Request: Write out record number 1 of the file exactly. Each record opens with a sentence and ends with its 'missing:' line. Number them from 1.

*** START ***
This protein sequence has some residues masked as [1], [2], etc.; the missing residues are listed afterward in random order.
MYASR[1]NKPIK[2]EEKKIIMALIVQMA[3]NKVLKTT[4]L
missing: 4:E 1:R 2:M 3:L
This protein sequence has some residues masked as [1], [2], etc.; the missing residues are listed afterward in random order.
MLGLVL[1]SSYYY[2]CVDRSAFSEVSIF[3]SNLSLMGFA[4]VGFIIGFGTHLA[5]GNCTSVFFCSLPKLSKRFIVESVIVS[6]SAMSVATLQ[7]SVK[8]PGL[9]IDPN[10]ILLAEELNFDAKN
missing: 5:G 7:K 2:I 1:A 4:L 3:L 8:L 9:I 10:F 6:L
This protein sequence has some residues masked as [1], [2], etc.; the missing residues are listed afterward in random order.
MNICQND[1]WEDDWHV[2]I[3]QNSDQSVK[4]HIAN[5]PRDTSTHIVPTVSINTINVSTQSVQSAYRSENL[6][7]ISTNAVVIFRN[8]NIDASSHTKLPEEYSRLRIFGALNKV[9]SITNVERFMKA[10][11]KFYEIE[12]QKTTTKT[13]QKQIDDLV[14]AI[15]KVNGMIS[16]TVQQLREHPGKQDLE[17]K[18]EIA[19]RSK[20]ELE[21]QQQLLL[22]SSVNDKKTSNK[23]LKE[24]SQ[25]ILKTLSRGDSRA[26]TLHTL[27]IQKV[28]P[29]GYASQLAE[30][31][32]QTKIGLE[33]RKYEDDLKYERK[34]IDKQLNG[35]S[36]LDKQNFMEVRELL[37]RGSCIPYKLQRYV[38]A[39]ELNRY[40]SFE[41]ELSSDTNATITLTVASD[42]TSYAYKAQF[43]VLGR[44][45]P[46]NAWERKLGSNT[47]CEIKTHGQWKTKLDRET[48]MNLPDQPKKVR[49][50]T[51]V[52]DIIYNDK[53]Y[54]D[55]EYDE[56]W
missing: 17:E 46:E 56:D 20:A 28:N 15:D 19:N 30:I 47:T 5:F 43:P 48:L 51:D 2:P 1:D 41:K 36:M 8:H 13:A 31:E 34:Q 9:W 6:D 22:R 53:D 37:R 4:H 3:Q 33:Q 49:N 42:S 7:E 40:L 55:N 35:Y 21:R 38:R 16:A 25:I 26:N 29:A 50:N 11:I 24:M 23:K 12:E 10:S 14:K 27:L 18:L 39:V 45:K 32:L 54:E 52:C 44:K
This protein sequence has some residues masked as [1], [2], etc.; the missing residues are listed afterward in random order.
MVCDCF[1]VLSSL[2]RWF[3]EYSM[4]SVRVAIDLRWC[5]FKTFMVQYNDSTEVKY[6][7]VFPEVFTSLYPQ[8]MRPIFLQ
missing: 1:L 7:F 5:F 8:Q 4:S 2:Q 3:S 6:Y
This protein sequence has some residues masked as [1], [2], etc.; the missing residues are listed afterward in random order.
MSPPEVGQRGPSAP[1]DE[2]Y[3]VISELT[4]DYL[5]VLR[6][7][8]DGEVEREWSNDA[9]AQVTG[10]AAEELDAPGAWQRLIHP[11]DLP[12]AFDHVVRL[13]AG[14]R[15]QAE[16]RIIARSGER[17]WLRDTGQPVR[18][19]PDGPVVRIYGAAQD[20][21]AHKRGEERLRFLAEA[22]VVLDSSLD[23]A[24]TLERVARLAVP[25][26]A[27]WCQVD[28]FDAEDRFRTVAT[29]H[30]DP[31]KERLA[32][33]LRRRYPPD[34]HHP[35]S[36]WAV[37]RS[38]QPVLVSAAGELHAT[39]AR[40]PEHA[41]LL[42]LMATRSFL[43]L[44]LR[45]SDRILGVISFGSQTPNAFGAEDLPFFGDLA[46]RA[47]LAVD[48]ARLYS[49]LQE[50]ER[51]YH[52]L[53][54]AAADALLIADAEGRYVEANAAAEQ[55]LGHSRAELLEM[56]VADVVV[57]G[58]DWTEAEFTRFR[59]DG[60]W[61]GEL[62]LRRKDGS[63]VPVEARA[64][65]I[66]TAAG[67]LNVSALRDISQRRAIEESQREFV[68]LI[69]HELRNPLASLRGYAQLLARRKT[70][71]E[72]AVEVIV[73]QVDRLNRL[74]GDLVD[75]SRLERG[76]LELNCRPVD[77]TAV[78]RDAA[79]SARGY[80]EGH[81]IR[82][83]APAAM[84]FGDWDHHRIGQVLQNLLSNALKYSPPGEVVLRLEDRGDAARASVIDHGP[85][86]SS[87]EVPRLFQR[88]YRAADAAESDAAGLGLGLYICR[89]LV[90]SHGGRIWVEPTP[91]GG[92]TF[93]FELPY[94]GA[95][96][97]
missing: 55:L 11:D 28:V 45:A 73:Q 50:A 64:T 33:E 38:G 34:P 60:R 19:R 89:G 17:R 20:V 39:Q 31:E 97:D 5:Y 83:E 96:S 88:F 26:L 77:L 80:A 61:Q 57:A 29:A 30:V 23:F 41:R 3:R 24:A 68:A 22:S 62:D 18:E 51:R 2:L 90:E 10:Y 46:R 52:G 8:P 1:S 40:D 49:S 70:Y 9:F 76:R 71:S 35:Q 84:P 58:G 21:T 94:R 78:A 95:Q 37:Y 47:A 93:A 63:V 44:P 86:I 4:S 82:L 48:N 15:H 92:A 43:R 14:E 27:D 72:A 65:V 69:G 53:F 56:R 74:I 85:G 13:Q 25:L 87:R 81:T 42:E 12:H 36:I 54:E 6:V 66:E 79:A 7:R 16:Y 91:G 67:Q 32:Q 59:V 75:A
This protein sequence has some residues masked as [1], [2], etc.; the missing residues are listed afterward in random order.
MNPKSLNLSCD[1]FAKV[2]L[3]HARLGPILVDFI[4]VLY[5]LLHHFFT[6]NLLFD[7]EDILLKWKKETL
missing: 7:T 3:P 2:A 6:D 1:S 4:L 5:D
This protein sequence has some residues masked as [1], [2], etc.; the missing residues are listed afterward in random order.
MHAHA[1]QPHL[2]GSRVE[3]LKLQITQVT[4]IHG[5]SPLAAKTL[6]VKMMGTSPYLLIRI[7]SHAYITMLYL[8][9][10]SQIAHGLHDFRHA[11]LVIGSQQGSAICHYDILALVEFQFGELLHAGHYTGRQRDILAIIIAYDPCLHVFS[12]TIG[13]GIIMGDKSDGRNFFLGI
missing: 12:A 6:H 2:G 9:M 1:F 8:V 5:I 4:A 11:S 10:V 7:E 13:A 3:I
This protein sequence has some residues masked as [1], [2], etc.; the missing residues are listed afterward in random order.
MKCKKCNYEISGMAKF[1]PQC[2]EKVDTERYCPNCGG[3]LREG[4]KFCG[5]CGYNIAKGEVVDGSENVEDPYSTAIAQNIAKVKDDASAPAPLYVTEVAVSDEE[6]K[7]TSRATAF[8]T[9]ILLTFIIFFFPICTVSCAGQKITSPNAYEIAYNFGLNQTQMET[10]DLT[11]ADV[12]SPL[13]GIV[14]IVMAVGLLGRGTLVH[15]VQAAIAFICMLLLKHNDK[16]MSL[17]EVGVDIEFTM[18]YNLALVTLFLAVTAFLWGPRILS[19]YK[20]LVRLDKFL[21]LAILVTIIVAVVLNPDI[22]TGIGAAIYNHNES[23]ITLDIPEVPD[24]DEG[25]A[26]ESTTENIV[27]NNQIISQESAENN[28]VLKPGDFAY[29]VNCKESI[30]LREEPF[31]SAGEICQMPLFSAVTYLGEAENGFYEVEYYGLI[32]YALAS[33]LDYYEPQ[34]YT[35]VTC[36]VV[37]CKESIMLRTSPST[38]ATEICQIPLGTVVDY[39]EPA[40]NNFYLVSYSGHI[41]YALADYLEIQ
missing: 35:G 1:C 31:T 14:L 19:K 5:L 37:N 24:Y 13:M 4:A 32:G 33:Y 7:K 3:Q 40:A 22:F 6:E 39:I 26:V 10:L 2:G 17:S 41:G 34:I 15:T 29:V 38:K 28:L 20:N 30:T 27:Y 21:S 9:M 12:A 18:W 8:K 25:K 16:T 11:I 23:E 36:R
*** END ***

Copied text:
This protein sequence has some residues masked as [1], [2], etc.; the missing residues are listed afterward in random order.
MYASR[1]NKPIK[2]EEKKIIMALIVQMA[3]NKVLKTT[4]L
missing: 4:E 1:R 2:M 3:L